cg901345u_si_010.cif (14.81 kB)
Structure−Stability Relationships in Cocrystal Hydrates: Does the Promiscuity of Water Make Crystalline Hydrates the Nemesis of Crystal Engineering?
datasetposted on 2010-05-05, 00:00 authored by Heather D. Clarke, Kapildev K. Arora, Heather Bass, Padmini Kavuru, Tien Teng Ong, Twarita Pujari, Lukasz Wojtas, Michael J. Zaworotko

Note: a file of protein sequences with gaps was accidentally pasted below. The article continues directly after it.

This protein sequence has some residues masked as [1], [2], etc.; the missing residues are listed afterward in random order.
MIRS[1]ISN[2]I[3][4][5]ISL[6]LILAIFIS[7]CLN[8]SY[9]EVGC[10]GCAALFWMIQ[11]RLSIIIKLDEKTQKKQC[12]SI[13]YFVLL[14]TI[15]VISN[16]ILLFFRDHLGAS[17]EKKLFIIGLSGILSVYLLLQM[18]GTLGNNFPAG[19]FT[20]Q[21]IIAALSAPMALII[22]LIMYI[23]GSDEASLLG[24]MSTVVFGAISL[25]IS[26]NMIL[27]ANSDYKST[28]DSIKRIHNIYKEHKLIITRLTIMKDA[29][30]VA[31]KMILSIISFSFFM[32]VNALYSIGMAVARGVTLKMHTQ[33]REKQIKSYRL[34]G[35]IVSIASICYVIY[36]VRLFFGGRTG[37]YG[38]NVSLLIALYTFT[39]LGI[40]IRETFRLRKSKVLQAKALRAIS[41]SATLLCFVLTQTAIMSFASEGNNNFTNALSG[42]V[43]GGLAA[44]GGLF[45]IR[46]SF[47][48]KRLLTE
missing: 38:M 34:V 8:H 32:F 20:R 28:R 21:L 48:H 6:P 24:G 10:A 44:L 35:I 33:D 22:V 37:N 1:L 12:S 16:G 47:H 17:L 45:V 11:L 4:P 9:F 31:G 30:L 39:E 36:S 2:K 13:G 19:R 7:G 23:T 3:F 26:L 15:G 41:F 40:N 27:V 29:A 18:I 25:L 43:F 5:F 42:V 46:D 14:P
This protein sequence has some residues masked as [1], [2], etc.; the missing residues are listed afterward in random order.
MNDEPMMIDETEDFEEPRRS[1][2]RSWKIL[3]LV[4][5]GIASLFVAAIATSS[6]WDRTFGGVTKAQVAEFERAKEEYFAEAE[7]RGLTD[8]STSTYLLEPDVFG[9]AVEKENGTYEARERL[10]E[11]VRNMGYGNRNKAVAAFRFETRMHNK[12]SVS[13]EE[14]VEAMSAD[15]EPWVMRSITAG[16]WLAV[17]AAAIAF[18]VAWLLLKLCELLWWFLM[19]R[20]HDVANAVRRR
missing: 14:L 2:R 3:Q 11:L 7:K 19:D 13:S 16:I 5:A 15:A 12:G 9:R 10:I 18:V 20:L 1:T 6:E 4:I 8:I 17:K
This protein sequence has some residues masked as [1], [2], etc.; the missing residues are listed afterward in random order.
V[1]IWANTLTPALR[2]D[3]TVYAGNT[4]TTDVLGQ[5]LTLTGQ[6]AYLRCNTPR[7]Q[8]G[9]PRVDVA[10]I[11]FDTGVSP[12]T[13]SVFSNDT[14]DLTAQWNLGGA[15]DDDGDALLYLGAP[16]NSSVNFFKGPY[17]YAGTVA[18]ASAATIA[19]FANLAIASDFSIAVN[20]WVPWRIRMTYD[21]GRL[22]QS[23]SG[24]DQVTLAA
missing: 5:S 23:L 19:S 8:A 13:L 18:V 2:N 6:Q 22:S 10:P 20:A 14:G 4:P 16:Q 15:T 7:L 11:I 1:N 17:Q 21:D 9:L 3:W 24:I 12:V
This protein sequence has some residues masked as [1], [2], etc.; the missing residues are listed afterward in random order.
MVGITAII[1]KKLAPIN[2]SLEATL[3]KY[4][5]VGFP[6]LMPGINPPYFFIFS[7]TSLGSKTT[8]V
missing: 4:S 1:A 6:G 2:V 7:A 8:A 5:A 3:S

This contribution addresses the role of water molecules in crystal engineering by studying the crystal structures and thermal stabilities of 11 new cocrystal hydrates, all of which were characterized by single crystal X-ray crystallography, powder X-ray diffraction (PXRD), infrared spectroscopy (IR), thermogravimetric analysis (TGA), and differential scanning calorimetry (DSC). The cocrystal hydrates can be grouped into four categories based upon thermal stability: (1) water is lost at <100 °C; (2) water is lost between 100 and 120 °C; (3) water is lost at >120 °C; (4) dehydration occurs concurrently with the melt of the cocrystal. In order to address if there is any correlation between structure and stability, the following factors were considered: type of hydrate (tunnel hydrate or isolated hydrate); number of hydrogen bond donors and acceptors; hydrogen bond distances; packing efficiency. Category 1 hydrates exhibit water molecules in tunnels. However, no structure/stability correlations exist in any of the other categories of hydrate. To complement the cocrystal hydrates reported herein, a Cambridge Structural Database (CSD) analysis was conducted in order to address the supramolecular heterosynthons that water molecules exhibit with two of the most relevant functional groups in the context of active pharmaceutical ingredients, carboxylic acids, and alcohols. The CSD analysis suggests that, unlike cocrystals, there is great diversity in the supramolecular heterosynthons exhibited by water molecules when they form hydrogen bonds with carboxylic acids or alcohols. It can therefore be concluded that the promiscuity of water molecules in terms of their supramolecular synthons and their unpredictable thermal stability makes them a special challenge in the context of crystal engineering.